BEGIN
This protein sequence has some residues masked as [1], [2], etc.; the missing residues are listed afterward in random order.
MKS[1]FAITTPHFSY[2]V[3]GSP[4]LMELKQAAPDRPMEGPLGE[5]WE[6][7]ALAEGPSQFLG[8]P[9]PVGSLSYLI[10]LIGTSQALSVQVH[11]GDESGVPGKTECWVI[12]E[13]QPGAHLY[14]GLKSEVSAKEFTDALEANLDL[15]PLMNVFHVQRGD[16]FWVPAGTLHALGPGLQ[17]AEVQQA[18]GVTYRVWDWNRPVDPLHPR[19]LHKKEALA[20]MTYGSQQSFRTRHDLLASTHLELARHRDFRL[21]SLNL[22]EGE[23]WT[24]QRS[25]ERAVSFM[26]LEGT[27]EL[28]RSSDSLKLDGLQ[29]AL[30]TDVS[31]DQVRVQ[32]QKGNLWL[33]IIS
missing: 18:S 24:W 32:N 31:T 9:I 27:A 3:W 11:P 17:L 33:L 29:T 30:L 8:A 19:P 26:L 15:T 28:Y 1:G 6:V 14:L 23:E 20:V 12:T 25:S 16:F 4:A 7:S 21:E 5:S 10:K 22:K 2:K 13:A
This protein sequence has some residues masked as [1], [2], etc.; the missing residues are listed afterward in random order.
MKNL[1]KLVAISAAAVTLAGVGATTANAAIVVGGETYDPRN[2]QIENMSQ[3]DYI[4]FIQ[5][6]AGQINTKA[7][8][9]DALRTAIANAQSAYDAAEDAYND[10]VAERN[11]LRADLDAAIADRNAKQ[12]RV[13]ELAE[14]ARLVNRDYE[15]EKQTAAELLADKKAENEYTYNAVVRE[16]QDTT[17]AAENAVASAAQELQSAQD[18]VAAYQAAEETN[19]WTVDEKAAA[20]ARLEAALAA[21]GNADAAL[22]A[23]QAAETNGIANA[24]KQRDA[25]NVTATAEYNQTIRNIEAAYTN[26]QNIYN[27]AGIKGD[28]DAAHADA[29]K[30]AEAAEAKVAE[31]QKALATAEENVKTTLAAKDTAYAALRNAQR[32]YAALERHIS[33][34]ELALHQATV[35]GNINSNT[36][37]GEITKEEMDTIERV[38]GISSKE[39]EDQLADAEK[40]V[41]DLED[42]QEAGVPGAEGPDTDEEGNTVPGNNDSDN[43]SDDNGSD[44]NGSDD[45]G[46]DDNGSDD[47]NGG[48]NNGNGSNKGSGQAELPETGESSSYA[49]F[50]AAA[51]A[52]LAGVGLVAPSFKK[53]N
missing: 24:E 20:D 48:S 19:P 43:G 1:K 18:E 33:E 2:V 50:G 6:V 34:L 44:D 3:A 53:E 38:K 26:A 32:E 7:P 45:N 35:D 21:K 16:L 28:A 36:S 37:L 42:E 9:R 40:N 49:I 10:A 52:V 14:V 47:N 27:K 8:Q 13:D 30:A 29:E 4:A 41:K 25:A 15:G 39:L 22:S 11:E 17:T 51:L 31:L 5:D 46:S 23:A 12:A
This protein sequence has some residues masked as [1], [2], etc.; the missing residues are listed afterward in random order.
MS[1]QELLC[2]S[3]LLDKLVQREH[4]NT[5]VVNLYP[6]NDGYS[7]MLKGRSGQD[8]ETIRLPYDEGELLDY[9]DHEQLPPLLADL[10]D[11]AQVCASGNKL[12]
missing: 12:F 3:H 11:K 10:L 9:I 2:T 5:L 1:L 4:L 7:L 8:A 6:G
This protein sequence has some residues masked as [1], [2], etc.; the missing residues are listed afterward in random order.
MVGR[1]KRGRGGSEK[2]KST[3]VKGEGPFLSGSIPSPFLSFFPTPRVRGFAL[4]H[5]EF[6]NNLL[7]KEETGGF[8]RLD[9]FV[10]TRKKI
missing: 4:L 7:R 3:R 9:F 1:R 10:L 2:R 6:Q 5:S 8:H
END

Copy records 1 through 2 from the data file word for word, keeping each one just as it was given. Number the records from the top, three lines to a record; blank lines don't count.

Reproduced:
This protein sequence has some residues masked as [1], [2], etc.; the missing residues are listed afterward in random order.
MKS[1]FAITTPHFSY[2]V[3]GSP[4]LMELKQAAPDRPMEGPLGE[5]WE[6][7]ALAEGPSQFLG[8]P[9]PVGSLSYLI[10]LIGTSQALSVQVH[11]GDESGVPGKTECWVI[12]E[13]QPGAHLY[14]GLKSEVSAKEFTDALEANLDL[15]PLMNVFHVQRGD[16]FWVPAGTLHALGPGLQ[17]AEVQQA[18]GVTYRVWDWNRPVDPLHPR[19]LHKKEALA[20]MTYGSQQSFRTRHDLLASTHLELARHRDFRL[21]SLNL[22]EGE[23]WT[24]QRS[25]ERAVSFM[26]LEGT[27]EL[28]RSSDSLKLDGLQ[29]AL[30]TDVS[31]DQVRVQ[32]QKGNLWL[33]IIS
missing: 18:S 24:W 32:N 31:T 9:I 27:A 3:W 11:P 17:L 33:L 29:T 30:L 8:A 19:P 26:L 15:T 28:Y 1:G 6:V 14:L 23:E 20:V 12:T 25:S 16:F 4:A 7:S 21:E 5:S 10:K 22:K 2:K 13:A
This protein sequence has some residues masked as [1], [2], etc.; the missing residues are listed afterward in random order.
MKNL[1]KLVAISAAAVTLAGVGATTANAAIVVGGETYDPRN[2]QIENMSQ[3]DYI[4]FIQ[5][6]AGQINTKA[7][8][9]DALRTAIANAQSAYDAAEDAYND[10]VAERN[11]LRADLDAAIADRNAKQ[12]RV[13]ELAE[14]ARLVNRDYE[15]EKQTAAELLADKKAENEYTYNAVVRE[16]QDTT[17]AAENAVASAAQELQSAQD[18]VAAYQAAEETN[19]WTVDEKAAA[20]ARLEAALAA[21]GNADAAL[22]A[23]QAAETNGIANA[24]KQRDA[25]NVTATAEYNQTIRNIEAAYTN[26]QNIYN[27]AGIKGD[28]DAAHADA[29]K[30]AEAAEAKVAE[31]QKALATAEENVKTTLAAKDTAYAALRNAQR[32]YAALERHIS[33][34]ELALHQATV[35]GNINSNT[36][37]GEITKEEMDTIERV[38]GISSKE[39]EDQLADAEK[40]V[41]DLED[42]QEAGVPGAEGPDTDEEGNTVPGNNDSDN[43]SDDNGSD[44]NGSDD[45]G[46]DDNGSDD[47]NGG[48]NNGNGSNKGSGQAELPETGESSSYA[49]F[50]AAA[51]A[52]LAGVGLVAPSFKK[53]N
missing: 24:E 20:D 48:S 19:P 43:G 1:K 18:E 33:E 2:V 50:G 6:V 34:L 44:D 3:A 53:E 38:K 26:A 32:E 7:P 45:N 35:D 21:K 16:L 28:A 36:S 37:L 42:E 9:R 40:N 49:I 10:A 52:V 14:V 47:N 27:K 8:Q 13:D 30:A 29:E 4:A 41:K 25:A 15:G 39:L 22:S 11:E 17:T 51:L 31:L 5:D 46:S 23:A 12:A